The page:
Pricing Mistakes to Avoid When Setting Prices as a New Business



· 5 min read
pricing mistakes, new business

You are a new business owner. You find yourself busy every day. You have a lot of customers, and you are always selling out. Yet, at the end of every  month, you don't know what happened to all the money you "made?"

There may be a problem with your pricing.

The price you place on your goods or services will impact your business. But pricing can be a tricky thing to figure out.

Most new businesses underprice their goods and services because of these mistakes.

1. Pricing Based on Your Previous Job

As a new entrepreneur, leaving a job or hoping to make your business your principal source of income one day, you may have made this mistake.

You probably looked at what you were making in your previous job. Then crunched the numbers and broke them down. You decided to charge customers a similar price to ensure you can keep the same standard of living.

The problem with doing this is that you are valuing yourself based on what someone else told you you were worth. You are not assigning value based on the value you bring to your customers.

An example of how you did this is by saying you were a computer technician working for a company and making $20 an hour. After crunching the numbers, you decide that since you are now the boss, and can charge a little more.

When you open your business, you charge $25 an hour.

You may not realize that the services you are providing are worth a lot more than that.

If you contributed $20 of value per hour to your previous employer, they wouldn't be paying you $20.

Because, like your new business, they also need to make a profit.

So don't value yourself based on your previous employment. Instead, figure out what value you bring to your customers. Start from there.

2. Not Looking at the Business Holistically

Looking at the entire picture of your business is vital when setting prices. You can't just look at the money coming in and going out. Although this is important for Cash Flow (See. Cash Flow Blog Post Here), you need to consider all the different parts of your business.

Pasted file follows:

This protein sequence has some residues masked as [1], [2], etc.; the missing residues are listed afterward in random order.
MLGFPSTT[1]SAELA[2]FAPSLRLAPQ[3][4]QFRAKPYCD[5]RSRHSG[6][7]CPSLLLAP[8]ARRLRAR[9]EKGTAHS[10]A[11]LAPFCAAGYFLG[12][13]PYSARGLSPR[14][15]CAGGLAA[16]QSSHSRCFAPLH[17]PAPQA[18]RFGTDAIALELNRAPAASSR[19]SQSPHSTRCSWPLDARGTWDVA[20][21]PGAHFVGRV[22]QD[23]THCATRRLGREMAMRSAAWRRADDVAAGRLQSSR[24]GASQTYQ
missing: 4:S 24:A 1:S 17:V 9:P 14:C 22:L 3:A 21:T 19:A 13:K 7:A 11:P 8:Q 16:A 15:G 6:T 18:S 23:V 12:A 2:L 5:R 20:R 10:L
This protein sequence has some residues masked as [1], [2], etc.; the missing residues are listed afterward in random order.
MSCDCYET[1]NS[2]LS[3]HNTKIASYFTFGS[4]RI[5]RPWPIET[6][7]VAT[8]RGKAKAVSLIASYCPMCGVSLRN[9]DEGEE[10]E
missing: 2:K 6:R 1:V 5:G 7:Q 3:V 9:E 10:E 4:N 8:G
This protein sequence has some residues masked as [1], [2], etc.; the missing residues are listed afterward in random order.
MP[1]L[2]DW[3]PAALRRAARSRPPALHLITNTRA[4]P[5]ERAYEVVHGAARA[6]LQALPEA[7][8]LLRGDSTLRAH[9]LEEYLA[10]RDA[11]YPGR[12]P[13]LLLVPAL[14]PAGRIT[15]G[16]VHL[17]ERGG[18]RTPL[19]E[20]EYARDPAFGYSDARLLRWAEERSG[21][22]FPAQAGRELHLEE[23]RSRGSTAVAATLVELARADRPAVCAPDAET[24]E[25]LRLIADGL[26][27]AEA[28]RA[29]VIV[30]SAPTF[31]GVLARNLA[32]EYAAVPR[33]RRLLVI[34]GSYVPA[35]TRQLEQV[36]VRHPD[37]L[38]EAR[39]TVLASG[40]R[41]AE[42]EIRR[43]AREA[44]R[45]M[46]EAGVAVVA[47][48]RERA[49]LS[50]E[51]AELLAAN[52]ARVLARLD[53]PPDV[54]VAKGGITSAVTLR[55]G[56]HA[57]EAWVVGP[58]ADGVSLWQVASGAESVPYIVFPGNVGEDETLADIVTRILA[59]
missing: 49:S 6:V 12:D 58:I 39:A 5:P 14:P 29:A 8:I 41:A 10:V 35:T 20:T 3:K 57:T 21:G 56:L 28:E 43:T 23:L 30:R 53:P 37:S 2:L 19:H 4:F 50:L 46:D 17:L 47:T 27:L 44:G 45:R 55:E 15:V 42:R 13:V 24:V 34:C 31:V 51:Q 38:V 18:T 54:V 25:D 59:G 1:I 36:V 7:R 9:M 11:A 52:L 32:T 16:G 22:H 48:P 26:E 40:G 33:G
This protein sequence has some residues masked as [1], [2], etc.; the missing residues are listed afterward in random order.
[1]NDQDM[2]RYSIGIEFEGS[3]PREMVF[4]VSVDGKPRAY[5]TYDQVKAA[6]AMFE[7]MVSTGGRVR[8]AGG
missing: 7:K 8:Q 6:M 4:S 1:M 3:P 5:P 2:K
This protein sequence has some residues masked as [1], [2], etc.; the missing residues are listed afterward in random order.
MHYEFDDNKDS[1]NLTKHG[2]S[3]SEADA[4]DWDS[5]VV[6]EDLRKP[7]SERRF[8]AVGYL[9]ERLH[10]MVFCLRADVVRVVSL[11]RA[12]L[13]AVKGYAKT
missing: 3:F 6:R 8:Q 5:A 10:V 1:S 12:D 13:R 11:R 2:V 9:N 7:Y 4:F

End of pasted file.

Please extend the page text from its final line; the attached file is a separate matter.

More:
You should remember the resources you may not need to pay for yet. These can include resources such as time, social media marketing, and others.

It's essential to take depreciation, taxes, owner's pay, and debt into consideration. These are not line items you may be seeing in your cash flow or income statement every month, especially if you are just getting started.

But taking them into account will help you to prepare for the future and things like tax season and replacing new equipment.

3. Not thinking about Future Price Increase

As a new business, getting your first customers and developing trust can push you to start with a lower price than you hope to have in the future.

Before you set your pricing, think about the price you hope to be charging in the future.

Reflect on the price increases it will take to get you from your current price to your desired future price. You don't want to have too big of a gap as it would mean a longer time to get there or ridiculous price increases.

Imagine starting at $10 and hoping to be charging $50 in a year. Ridiculous price hikes would be needed right?

4. External Reactive Pricing

If you are in an industry with multiple competitors, you may feel tempted to set prices based on what others in the industry are charging.

In your mind, this will make your pricing more acceptable to customers who will see similar pricing around.

While looking at the market and pricing in your industry is important, it should not be the only determinant of your pricing.

If your service or product is of superior quality or you have something that sets you apart, don't be afraid to include that in your pricing.

5. Internal Reactive Pricing

This pricing mistake is a difficult one to discuss since it focuses a lot on our internal self-talk.

If the price in your industry is $30, but you somehow manage to convince yourself that you aren't worth that, you end up undervaluing your service.

This comes from our inner critic and can be very destructive to our pricing strategy, so be aware of it.

Have you been guilty of one of these pricing mistakes? Did this post help you to spot it and change it, share it with us below?

The Challenge

This week, evaluate your pricing. Figure out if you are falling into one or many of these pricing mistakes and change it.

Disclaimer: Not Financial Advice
None of the content brought to you on the Giggedbz Hook Mi Up Blog page is intended to be financial advice. We provide content for educational and entertainment purposes only. You should consult a financial professional for advice.

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